CUNA Comment Letter

ACH Audit Requirements

August 15, 2002

Mr. William Colbert
Network Services Manager
NACHA – The Electronic Payments Association
13665 Dulles Technology Drive
Suite 300
Herndon, Virginia 20171

Dear Mr. Colbert:

The Credit Union National Association (CUNA) appreciates the opportunity to comment on the proposed reforms to the automated clearing house (ACH) audit compliance rules proposed by NACHA. CUNA, a national trade association, represents more than 90 percent of the nation’s 10,300 state and federal credit unions.

Summary of CUNA's Views
CUNA has the following comments on the changes to the audit rules that would affect originating depository financial institutions (ODFIs) and receiving depository financial institutions (RDFIs):


CUNA supports verifying that accurate records of entries are retained, and can be retrieved and reproduced as necessary. The NACHA Operating Rules currently require that depository financial institutions retain records of entries for six years from the date the entry is transmitted, and that these records or adequate copies can be retrieved if requested. CUNA supports the additional measure that would require that ODFIs and RDFIs verify that they can retain and retrieve records in compliance with the NACHA Operating Rules. Earlier this year, NACHA allowed records to be obtained and retained electronically. CUNA supports this latest measure that would require ODFIs and RDFIs to verify the accuracy of these electronic records and their ability to reproduce electronic records for later reference.

CUNA supports the requirement that financial institutions ensure compliance with general funds availability rules for ACH credit entries. The amendment to the rules would require that RDFIs verify that they are providing funds availability for all credit entries by making funds available for withdrawal on the settlement date. Currently, the audit requirements focus on making funds available for only certain types of ACH entries.

CUNA supports the requirements that RDFIs confirm that their periodic statements contain required data for accounts receivable and point- of-purchase ACH entries, as well as other statement data required within the NACHA Operating Rules. Accounts receivable entries, ACH entries created from share drafts used to pay bills, are supposed to have the check serial number of the entry printed on the consumer’s statement. In addition, recent amendments to point-of-purchase rules require the inclusion of the state and city of the point-of-purchase terminal on the statement.

CUNA supports verifying that copies of written statements under penalty of perjury are provided to ODFIs when requested and that such written statements are obtained for all appropriate return reason codes. The NACHA Operating Rules currently require that an RDFI provide a consumer’s copy of a written statement under penalty of perjury to the ODFI within sixty days after receiving a written request for such a copy from the ODFI. The rule amendment would update the return reason codes requiring written statements under penalty of perjury and include, as part of the audit, a requirement that the RDFI ensure that it is providing these copies in a timely manner. CUNA believes that this rule section should simply direct auditors to verify that RDFIs have appropriate procedures in place to instruct employees how to handle ODFI requests for copies of written statements from consumers. As part of that process, this section should direct the auditor to verify that employees are following these procedures.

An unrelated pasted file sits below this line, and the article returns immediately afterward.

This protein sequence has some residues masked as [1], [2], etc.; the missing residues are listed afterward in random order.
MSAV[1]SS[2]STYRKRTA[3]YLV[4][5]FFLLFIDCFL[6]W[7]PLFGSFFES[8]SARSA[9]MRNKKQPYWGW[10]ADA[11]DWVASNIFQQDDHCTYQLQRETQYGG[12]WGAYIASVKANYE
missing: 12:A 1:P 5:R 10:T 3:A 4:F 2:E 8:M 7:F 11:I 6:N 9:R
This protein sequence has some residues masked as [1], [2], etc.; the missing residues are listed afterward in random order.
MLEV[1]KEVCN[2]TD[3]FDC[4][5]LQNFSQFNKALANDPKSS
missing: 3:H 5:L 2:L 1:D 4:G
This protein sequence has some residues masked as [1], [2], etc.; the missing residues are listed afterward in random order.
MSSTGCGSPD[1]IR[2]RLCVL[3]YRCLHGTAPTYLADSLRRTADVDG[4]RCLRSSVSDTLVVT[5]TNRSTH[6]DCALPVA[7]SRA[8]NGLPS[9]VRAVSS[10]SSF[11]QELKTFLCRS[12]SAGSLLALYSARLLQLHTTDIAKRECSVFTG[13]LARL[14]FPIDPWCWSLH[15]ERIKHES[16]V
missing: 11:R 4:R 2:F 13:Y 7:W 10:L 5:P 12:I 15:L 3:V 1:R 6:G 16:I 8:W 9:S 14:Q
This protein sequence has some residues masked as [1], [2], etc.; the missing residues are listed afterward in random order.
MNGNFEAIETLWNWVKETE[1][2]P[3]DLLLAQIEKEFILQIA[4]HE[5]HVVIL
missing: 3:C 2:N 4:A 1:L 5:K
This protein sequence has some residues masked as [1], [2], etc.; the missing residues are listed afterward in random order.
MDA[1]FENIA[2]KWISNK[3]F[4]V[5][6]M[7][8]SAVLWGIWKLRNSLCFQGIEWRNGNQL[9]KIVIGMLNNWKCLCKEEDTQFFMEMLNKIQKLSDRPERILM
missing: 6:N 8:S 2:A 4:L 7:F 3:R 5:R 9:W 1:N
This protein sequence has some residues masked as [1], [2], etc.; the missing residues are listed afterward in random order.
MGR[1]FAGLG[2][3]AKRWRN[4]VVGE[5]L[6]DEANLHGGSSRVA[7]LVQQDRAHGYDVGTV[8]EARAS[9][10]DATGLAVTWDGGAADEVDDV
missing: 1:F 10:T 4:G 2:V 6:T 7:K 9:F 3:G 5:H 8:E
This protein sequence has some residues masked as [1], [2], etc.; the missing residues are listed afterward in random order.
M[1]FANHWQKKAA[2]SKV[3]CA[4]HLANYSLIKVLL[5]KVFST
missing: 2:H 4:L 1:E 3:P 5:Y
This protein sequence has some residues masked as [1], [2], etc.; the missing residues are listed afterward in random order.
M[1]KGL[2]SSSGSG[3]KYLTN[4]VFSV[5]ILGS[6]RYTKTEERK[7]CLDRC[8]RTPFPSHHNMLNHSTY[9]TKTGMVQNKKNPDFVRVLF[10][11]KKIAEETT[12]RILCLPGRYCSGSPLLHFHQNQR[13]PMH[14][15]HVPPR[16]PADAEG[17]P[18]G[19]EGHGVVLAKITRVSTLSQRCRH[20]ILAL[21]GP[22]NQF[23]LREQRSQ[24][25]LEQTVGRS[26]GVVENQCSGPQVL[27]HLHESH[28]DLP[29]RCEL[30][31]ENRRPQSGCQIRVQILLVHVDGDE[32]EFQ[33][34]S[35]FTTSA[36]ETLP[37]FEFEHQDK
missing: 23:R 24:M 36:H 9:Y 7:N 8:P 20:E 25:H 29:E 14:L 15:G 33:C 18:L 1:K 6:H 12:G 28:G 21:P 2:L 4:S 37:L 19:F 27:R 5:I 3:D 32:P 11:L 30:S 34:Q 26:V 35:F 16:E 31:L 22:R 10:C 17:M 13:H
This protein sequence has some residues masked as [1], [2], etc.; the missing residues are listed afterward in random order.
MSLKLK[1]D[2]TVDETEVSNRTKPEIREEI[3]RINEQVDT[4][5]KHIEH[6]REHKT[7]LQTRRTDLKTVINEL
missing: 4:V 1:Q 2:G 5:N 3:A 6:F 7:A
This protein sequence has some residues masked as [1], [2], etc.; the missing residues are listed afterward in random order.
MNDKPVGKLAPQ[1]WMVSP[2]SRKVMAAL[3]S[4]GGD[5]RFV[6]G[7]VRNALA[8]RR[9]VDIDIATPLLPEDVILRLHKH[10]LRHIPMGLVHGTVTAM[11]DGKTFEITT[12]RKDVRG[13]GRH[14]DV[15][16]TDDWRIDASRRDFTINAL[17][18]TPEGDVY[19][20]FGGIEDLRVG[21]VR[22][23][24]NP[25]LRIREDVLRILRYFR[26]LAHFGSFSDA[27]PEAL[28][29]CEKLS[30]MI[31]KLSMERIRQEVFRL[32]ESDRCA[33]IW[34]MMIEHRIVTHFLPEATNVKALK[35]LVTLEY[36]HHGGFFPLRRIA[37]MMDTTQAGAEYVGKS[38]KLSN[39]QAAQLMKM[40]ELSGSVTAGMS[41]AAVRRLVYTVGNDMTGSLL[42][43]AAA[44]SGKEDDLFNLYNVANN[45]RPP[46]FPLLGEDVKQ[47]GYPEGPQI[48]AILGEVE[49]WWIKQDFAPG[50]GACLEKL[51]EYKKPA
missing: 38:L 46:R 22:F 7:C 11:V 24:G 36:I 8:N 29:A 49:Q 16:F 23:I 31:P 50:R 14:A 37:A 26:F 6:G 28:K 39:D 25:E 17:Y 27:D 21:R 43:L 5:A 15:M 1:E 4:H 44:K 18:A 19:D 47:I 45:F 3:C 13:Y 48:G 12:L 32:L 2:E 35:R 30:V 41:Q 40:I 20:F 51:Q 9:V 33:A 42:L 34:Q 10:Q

CUNA supports an audit requirement that would require a financial institution to review its procedures to ensure compliance with Regulation E; however, this review should be limited to ACH transactions. Regulation E applies to ACH transactions as well as non-ACH transactions. An extension of the scope beyond ACH transactions is unnecessary because financial institutions already are examined for compliance with Regulation E by federal regulators, and financial institutions must comply with Regulation E by law anyway. Therefore, if a rule section is added that requires a review of internal procedures and customer agreements to ensure compliance with Regulation E, then that section should clarify that this requirement applies only to procedures and agreements related to ACH transactions.

CUNA supports an audit requirement to verify that stop payment orders are being properly conducted. The amendment would expand the audit rules to require that ODFIs and RDFIs verify that they are acting on stop payment orders placed by their customers in compliance with the NACHA Operating Rules. CUNA believes that the proposed change should require that auditors check to make sure that procedures for handling stop payment orders exist and are being followed by employees. The proposed working in this section should be clarified and simplified as follows: “For all consumer entries except ARC, POP, RCK, TEL, and Single Entry WEBs, ensure the RDFI has proper stop payment procedures in place and that these procedures are being followed.--

CUNA commends NACHA for examining ways to strengthen and update the audit requirements for ACH. If you have any further questions, please contact CUNA's Senior Vice President and Associate General Counsel Mary Dunn or me at (202) 638-5777.


Michelle Q. Profit
Assistant General Counsel